Lord Shawcross’ report on Prevent is comprehensive, detailed and pulls no punches. It is honest about the strategic threat that Britain faces now, and in the years to come. Prevent is the British strategy to protect vulnerable individuals from radicalisation, to put radicalised individuals (the self-initiated terrorists mentioned in the Integrated Review) into programs to de-radicalise them and to keep the public safe from potential violent extremist attack. It is an integrated, soft power led early intervention program that aims to involve as much of society as possible in identifying those in danger of radicalisation by extremist ideologies.

Shawcross points out that notably, 80 per cent of radicalisation cases being investigated in the UK by counterterrorism police are Islamist in origin, with only 10 per cent being far right in origin. Now, as the murder of Jo Cox MP in 2016, and an attack on worshippers at a mosque in Finsbury Park in 2017 demonstrates, the far right is not a threat to be taken lightly.


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Nonetheless, it is striking that there is such a lopsided distribution of extremists. The report correctly points out that far right extremism is quite broad in scope, whereas the larger Islamist threat does not get adequate public scrutiny. Perhaps this may be due to the fear among the Prevent team of being labelled racist according to the report.

What is also striking in the report is how Islamist terrorism and Khalistani radicalism are beginning to emerge as serious mutual threats to both the United Kingdom and India. There is also growing concern over emerging blasphemy laws and movements in the UK, as well as the increasingly strident rhetoric about Kashmir coming out of Pakistan.

The points made by the report, critiquing a system that appeared to be overly focused on the far right, and not enough on Islamist extremism, appear to point the way in the right direction according to some counter extremism organisations. Hannah Stuart, Director of the Counter Extremism Group, a specialist British counter extremism think tank which advises the UK government, remarked that the report showed: “Shawcross rightly calls for a recalibration of Prevent, to better match the nature and scale of the current terrorist threat. This is not about playing ideologies off against one another; it is about ensuring that Prevent is consistent in how it tackles different threats and avoids double standards.”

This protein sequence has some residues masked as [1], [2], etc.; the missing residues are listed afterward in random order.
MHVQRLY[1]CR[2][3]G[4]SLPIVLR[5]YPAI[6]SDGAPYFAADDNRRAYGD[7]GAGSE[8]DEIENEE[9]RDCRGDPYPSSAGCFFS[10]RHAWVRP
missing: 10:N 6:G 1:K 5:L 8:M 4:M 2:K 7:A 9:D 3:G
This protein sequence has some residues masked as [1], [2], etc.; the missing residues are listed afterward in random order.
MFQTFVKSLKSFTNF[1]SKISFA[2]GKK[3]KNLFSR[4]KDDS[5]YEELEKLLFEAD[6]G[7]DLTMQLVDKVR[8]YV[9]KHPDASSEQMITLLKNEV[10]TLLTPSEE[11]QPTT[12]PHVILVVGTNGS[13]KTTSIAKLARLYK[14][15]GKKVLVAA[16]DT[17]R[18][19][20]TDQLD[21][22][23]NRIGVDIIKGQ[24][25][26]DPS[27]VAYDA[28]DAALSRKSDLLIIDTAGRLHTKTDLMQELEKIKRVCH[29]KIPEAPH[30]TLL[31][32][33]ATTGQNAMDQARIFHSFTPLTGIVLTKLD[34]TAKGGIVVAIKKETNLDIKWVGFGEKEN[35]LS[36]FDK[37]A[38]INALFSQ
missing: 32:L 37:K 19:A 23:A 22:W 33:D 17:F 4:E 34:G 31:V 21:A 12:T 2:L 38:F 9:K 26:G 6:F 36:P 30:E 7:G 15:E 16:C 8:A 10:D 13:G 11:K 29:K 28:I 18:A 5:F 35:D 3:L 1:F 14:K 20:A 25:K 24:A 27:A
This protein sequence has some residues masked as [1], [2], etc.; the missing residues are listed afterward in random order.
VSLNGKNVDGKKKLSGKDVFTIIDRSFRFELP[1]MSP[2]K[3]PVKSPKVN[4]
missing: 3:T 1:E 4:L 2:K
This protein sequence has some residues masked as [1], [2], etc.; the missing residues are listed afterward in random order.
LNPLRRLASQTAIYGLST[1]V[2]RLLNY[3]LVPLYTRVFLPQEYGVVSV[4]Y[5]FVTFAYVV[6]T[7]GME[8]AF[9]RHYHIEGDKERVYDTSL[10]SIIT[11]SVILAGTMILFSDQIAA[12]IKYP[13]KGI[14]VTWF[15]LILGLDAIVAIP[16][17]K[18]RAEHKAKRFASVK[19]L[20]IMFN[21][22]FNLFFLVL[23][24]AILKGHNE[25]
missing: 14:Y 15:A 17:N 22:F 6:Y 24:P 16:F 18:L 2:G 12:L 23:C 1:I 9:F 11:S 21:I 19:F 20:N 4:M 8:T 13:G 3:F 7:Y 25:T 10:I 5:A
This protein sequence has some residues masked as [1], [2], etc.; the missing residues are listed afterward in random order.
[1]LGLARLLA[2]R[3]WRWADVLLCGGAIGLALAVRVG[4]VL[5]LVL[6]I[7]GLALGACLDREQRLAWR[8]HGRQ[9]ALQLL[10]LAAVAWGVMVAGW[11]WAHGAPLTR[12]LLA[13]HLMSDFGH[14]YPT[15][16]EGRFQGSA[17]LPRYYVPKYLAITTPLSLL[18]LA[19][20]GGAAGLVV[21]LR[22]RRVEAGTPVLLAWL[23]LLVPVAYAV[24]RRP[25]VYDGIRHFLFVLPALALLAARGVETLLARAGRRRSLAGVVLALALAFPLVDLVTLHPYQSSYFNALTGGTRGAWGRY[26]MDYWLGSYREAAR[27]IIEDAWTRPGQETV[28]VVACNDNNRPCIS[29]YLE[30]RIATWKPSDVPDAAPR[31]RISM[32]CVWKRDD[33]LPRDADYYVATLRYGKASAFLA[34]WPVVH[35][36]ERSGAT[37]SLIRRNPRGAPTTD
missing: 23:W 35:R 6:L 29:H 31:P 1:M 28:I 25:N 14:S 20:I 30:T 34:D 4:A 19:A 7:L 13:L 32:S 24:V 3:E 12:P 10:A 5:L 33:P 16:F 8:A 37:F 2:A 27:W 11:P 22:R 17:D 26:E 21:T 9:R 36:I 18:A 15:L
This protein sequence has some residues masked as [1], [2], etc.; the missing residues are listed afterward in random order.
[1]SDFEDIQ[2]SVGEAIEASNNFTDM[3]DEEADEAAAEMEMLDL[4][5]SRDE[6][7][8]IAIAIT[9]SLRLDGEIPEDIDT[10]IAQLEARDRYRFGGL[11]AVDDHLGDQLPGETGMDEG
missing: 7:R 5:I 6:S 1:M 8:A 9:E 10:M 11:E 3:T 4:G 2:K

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Tom Wilson, Research Director at the Counter Extremism Group commented: “More and more people are being referred to Prevent who don’t belong in a counter-terrorism scheme. The ideologies Prevent focuses on look like an inversion of the terror threat the country faces. Prevent has become woefully politicised.

“The research arm of the scheme frames those on the centre-right as radicalisers. It is little wonder then that staff trying to implement Prevent on the ground are rendered clueless about what terrorist ideology is. Meaning that those who really are moving towards terrorism aren’t apprehended.’’

The Sunak government faces many economic and strategic challenges, however amidst all of these it is important that the pivotal goal of protecting the public from violent extremist ideologies is not forgotten. The IR23 and Prevent review highlight the importance of countering extremist funding and ideology, which are best done in concert with allies such as India.


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Jeevan Vipinachandran is a UK-based writer and political analyst specialising in political conflict and counter-terrorism. With a Masters in Comparative Politics: Conflict Studies from the London School of Economics (LSE), his core interest is in international relations with a special focus on the rise of India and its impact on the world stage.